What If We’re Wrong About Climate Change?
I have described our strategy for providing our customers with affordable, reliable and cleaner energy.
But what if we’re wrong about the imperative to reduce CO2 and other greenhouse gas emissions? That is the subject of a high-profile debate, as the integrity of scientific research supporting the threat of climate change continues to be scrutinized.
I have thought about this long and hard. What if we are dead wrong? Would the course we’ve charted for our company and our customers be misguided? Would we change our plans if it were unlikely that Congress or the EPA would ever regulate carbon emissions?
My answer is “no.”
Even without carbon regulation, we would still need to complete our Cliffside and Edwardsport advanced coal projects and our two natural gas-fired plants in North Carolina, and pursue the nuclear option. Why? Because we will have to replace nearly every power plant we operate today by 2050, due to normal aging and technological obsolescence.
Why now? Because we must meet our clean energy aspirations and build a flexible generation portfolio that includes all fuel sources. Modernizing our fleet now gives us and our customers the flexibility to respond to unpredictable and ever-changing fuel prices.
We simply cannot rely on renewable energy for most of our power. Wind and solar power are intermittent. As such, they are not as reliable and affordable as baseload plants. Advances in electricity storage technology will continue to make renewables more reliable. Meanwhile, coal-fired plants, nuclear plants and even hydroelectric plants can provide power 24/7, as long as fuel is available.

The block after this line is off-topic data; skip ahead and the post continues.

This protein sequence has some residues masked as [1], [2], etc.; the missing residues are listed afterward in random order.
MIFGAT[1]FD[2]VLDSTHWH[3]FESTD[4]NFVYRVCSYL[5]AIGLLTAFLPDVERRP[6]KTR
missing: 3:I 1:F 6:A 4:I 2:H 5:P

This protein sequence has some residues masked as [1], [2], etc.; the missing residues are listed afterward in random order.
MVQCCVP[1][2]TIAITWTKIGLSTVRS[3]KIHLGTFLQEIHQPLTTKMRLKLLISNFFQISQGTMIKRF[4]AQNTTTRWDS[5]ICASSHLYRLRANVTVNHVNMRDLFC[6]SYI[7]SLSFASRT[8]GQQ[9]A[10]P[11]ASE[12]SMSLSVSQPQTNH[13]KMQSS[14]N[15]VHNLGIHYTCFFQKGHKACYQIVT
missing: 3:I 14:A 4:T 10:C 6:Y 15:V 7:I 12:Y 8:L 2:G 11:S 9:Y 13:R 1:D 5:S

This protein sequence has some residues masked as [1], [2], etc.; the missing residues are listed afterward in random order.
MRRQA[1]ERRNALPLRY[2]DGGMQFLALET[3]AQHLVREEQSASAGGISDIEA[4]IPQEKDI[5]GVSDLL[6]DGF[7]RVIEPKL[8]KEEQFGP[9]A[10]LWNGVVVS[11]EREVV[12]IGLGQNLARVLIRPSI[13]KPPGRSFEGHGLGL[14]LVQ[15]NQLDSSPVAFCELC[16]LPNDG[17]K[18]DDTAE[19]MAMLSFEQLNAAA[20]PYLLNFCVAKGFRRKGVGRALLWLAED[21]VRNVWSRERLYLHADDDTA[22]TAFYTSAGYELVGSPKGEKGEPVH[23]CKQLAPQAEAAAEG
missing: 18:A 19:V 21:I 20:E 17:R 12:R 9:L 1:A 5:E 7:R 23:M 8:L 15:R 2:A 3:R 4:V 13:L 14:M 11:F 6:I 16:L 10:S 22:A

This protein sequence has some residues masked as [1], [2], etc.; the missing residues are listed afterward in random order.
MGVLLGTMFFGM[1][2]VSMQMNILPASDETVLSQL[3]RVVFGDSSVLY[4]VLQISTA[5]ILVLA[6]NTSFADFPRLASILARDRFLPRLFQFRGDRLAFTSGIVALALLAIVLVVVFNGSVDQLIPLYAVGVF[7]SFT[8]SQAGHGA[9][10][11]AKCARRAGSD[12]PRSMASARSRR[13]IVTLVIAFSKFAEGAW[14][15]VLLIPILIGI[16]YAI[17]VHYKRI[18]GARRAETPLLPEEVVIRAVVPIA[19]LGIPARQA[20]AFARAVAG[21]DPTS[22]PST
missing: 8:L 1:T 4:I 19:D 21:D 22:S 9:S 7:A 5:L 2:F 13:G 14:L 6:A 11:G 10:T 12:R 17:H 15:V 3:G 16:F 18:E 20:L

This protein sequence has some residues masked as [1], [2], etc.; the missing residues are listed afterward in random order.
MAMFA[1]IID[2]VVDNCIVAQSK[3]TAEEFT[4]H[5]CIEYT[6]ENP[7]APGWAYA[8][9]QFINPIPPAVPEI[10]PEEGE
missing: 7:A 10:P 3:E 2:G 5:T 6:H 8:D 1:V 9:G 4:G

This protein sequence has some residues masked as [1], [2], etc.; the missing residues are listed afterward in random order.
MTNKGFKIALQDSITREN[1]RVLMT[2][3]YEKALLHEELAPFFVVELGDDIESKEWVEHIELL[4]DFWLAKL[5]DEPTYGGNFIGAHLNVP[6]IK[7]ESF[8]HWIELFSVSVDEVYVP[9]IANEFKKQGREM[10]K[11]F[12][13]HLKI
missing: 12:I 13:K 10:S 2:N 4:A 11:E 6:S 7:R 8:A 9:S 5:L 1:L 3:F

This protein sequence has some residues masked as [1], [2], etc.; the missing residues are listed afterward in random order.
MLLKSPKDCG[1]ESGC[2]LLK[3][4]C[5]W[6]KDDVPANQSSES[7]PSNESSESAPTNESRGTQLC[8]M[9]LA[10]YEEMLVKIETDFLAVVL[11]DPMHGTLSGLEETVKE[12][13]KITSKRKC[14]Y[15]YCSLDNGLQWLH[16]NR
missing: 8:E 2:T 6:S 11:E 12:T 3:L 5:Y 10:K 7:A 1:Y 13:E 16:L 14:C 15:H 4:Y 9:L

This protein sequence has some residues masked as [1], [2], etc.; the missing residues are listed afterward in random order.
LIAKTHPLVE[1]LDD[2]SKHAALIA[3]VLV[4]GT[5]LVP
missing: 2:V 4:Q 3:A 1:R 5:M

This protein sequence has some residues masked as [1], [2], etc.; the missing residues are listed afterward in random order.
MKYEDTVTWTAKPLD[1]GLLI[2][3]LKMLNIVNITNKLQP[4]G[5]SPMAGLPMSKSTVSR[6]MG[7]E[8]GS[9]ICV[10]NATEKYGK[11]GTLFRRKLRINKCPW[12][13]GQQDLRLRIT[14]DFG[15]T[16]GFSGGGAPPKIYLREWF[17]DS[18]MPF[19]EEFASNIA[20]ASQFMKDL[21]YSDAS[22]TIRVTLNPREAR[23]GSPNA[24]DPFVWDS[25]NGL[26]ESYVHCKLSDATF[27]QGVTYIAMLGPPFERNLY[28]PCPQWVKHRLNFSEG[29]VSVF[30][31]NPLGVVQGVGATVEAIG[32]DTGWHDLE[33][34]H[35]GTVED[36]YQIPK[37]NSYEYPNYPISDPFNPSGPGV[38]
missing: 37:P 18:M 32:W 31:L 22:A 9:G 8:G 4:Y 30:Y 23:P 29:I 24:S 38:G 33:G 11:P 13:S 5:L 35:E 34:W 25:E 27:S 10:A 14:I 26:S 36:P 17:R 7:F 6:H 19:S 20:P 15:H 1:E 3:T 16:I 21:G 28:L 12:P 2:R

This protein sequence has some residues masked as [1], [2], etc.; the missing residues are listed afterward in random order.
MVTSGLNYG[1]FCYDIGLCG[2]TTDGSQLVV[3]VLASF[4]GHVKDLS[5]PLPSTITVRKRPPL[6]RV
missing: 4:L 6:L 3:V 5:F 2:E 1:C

Furthermore, renewables can lead to energy sprawl, impacting natural habitats and the wildlife that depend on them. Baseload plants have a much smaller footprint, given their land used per unit of energy generated. These are some of the trade-offs we must consider as we continue to work to reduce our carbon footprint.
If we’re not wrong about carbon and the scientific consensus continues to be that climate change is a very real risk, then our investments will have positioned our company to be a world leader in cleaner energy.
Repowering our states and creating jobs
Our strategy is also to bolster our local economies and build a solid economic base for future business. Between our Cliffside and Edwardsport projects, two of the largest capital projects under way in their states, approximately 4,000 construction workers are employed. The two North Carolina gas plants represent about another 1,000 construction jobs. The proposed nuclear power plants in South Carolina and Ohio would create an estimated 7,000 peak construction jobs combined — not to mention the hundreds of high-paying permanent jobs and the ongoing contributions to the local communities’ tax base once these facilities are operating.
Shedding a Light
To stay informed or to join the conversation on these and other key energy issues, I invite you to visit our new issues-oriented Web site, www.sheddingalight.org. At Shedding a Light, you will find information and a variety of different viewpoints on topics important to our company and our industry.